We have isolated and characterized cDNA and genomic clones representing the calmodulin gene of Drosophila melanogaster. As demonstrated by genomic blots and by reconstruction experiments, the calmodulin gene is represented once in the Drosophila genome. In situ hybridization of cloned probes to the polytene chromosomes of third instar larvae permitted the localization of the gene to region 49A on the left arm of the second chromosome. Two transcripts of 1.65 and 1.9 kb are produced from this gene. The accumulation of calmodulin message was measured at several stages of Drosophila development. The results of these experiments suggest developmental regulation of the gene. Three intervening sequences interrupt the protein coding nucleotides and two of these are located within calmodulin functional domains. The DNA sequence encoding the protein is presented; the derived amino acid sequence is compared to that of other species. The structural similarities of the Drosophila calmodulin gene to calmodulin genes of other species and to other calcium binding protein genes are discussed.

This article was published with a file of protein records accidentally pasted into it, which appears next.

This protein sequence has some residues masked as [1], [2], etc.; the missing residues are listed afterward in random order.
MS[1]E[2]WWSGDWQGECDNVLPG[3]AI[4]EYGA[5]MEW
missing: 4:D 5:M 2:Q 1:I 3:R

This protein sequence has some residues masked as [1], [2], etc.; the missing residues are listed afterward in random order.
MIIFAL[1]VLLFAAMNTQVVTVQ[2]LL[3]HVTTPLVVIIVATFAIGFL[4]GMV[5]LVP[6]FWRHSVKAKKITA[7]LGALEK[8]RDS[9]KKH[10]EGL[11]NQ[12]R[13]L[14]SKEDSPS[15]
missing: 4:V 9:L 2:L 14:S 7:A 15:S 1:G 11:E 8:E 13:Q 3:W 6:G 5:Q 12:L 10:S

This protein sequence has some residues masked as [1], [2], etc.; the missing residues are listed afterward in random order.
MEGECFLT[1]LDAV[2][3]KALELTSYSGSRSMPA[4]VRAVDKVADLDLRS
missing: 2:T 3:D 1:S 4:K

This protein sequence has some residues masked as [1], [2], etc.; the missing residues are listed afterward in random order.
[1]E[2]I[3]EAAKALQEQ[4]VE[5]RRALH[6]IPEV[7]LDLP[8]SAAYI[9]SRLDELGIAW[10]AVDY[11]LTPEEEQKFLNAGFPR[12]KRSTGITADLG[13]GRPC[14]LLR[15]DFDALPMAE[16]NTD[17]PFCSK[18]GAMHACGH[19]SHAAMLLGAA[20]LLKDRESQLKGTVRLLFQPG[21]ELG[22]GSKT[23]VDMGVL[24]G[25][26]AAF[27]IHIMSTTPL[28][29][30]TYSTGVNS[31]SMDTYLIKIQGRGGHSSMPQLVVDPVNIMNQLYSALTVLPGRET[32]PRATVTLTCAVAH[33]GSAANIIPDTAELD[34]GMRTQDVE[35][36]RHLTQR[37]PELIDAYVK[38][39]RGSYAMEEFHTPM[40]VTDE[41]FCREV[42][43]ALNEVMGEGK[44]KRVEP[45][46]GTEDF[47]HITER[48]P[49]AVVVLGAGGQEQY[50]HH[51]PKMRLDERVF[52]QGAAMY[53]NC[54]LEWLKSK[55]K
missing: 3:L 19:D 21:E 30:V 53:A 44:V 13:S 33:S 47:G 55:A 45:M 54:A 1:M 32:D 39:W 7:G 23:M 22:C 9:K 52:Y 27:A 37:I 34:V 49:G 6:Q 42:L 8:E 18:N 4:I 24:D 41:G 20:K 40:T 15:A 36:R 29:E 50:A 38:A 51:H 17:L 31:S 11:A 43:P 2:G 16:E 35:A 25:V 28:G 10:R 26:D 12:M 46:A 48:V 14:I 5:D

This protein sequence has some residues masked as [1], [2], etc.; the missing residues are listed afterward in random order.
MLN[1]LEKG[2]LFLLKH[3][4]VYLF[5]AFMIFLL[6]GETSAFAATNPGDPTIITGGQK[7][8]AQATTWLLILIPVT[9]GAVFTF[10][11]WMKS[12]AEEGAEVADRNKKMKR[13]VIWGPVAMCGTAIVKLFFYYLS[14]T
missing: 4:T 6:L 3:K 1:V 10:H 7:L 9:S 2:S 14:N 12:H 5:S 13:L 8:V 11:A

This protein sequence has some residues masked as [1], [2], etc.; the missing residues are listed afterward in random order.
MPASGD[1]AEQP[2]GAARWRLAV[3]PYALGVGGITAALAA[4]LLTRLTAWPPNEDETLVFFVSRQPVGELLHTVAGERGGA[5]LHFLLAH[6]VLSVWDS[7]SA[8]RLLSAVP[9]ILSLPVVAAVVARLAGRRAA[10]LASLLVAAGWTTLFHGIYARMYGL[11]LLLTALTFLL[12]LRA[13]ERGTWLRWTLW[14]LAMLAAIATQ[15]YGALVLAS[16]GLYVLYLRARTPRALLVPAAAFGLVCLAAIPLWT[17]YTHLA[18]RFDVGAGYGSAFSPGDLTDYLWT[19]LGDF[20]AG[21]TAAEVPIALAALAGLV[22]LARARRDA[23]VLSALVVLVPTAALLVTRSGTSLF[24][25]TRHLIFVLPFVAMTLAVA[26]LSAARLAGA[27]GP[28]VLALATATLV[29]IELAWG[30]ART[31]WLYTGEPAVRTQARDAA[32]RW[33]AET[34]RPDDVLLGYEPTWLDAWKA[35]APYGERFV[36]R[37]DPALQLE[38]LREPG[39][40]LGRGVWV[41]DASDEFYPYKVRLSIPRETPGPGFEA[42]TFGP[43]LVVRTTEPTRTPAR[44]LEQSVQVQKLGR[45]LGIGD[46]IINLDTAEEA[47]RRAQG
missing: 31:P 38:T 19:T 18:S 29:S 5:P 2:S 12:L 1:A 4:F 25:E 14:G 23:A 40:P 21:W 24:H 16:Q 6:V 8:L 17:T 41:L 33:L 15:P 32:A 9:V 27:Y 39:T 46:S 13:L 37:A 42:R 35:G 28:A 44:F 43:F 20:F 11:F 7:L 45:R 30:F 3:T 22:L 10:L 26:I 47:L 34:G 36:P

View details for Web of Science ID A1987H106800009

    View details for PubMedID 3106931

  • In vitro transcription of Drosophila actin and 70,000-dalton heat shock protein genes. journal of biological chemistry Nierman, W. C., Miller, A. E., Tobin, S. L., Ingolia, T. D., Sanchez, F., RDEST, U., ZULAUF, E., McCarthy, B. J. 1983; 258 (20): 12618-12623